Public Policy and the Lottery


The lottery is an institution that enlivens people’s hopes of striking it rich, and it provides a good source of revenue for state governments. It also is a popular way to fund education, senior support programs, construction projects and more. While lottery participation is widespread, not everyone thinks it’s a good idea. Some critics allege that the lottery promotes addictive gambling, is a major regressive tax on low-income groups and leads to other abuses. Others argue that a state’s desire to raise revenues runs at cross purposes with its duty to protect the public welfare.

Government-run lotteries are found on every inhabited continent and have existed for thousands of years. In the United States, lotteries started in 1776, with Benjamin Franklin raising funds for cannons in the American Revolution and Thomas Jefferson sponsoring a lottery to relieve his debts. The popularity of the game exploded in the 1800s, and lotteries are now found in most states.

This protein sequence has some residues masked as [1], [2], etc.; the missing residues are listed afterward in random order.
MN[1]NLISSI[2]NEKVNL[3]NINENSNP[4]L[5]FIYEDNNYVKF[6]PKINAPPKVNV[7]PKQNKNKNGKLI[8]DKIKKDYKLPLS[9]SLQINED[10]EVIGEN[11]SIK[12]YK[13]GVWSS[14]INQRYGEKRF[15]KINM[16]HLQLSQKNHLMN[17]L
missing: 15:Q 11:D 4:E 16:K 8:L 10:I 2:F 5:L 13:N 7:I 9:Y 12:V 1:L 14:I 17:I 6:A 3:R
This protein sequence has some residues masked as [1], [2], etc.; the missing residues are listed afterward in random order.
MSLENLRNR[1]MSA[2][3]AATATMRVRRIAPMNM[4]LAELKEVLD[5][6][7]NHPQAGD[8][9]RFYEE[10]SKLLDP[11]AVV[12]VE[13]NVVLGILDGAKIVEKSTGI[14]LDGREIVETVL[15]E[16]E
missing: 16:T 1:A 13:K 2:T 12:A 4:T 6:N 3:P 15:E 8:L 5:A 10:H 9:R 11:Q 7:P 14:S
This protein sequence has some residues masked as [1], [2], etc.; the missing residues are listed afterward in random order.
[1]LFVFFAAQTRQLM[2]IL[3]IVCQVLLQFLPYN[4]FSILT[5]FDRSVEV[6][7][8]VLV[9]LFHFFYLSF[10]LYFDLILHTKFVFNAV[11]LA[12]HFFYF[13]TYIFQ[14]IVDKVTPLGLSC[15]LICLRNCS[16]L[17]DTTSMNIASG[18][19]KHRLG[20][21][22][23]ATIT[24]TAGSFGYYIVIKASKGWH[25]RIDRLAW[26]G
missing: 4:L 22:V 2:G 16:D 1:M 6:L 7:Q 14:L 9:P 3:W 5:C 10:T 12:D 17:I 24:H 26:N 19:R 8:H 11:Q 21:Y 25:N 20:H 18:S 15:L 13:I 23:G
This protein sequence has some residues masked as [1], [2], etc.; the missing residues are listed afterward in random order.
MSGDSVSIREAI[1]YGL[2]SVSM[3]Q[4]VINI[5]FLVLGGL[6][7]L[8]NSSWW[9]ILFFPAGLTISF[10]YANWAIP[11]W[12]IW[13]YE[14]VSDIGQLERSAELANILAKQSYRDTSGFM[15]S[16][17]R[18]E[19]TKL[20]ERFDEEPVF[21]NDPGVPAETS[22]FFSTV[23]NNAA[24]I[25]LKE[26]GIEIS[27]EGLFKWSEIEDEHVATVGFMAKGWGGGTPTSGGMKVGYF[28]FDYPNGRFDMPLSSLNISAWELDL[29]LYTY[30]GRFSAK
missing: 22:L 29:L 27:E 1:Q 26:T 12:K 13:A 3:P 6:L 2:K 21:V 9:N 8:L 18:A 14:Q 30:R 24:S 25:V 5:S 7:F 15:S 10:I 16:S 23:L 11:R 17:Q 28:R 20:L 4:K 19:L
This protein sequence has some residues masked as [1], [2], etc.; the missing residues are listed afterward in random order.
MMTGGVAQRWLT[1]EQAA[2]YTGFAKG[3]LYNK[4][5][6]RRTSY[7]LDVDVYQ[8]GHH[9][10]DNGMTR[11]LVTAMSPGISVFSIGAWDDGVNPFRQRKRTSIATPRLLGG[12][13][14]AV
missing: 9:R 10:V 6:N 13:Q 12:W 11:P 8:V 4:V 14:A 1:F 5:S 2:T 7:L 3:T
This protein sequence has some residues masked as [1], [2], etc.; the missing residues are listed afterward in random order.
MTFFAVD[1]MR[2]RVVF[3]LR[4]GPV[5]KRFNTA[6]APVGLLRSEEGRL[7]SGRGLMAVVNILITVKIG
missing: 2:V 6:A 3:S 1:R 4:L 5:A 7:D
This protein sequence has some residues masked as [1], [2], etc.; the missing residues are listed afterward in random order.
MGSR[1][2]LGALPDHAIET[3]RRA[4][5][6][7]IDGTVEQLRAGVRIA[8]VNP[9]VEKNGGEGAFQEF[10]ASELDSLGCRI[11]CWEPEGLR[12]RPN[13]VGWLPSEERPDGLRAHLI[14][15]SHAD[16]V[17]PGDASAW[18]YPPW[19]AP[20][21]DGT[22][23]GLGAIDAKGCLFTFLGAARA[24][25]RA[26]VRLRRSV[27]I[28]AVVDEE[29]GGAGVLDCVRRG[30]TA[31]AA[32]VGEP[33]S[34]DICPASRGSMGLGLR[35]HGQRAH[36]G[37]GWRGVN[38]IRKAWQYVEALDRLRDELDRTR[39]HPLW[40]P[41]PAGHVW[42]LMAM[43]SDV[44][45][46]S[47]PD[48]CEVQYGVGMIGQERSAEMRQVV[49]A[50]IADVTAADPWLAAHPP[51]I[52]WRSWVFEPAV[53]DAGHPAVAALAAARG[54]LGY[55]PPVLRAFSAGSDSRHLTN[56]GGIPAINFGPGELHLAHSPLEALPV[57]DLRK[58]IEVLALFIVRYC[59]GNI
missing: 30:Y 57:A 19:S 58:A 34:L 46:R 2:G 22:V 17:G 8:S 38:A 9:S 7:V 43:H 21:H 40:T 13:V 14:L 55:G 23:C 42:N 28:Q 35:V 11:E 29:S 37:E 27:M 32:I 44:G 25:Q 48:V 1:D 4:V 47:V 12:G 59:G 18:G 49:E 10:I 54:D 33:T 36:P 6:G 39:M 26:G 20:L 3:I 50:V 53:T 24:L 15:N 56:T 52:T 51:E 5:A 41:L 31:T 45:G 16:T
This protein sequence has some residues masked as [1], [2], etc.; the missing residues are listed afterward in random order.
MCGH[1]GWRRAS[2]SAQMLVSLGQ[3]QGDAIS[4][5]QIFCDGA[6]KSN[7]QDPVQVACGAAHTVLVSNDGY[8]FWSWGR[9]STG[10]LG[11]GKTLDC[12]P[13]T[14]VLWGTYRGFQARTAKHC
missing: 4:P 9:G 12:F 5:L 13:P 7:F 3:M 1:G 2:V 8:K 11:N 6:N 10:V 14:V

Most of the money outside your winnings goes back to participating states, which have complete control over how to spend it. Many use it for educational purposes, while others invest it in state infrastructure or put it in the general fund to address budget shortfalls, roadwork, bridgework and police force growth. Some even have dedicated lotteries for senior citizens or the environment.

A lottery is a classic example of public policy being developed piecemeal and incrementally, with little or no general overview. Moreover, the authority over the lottery is fragmented, and it’s difficult for public officials to make decisions that take into account the overall interests of the state.

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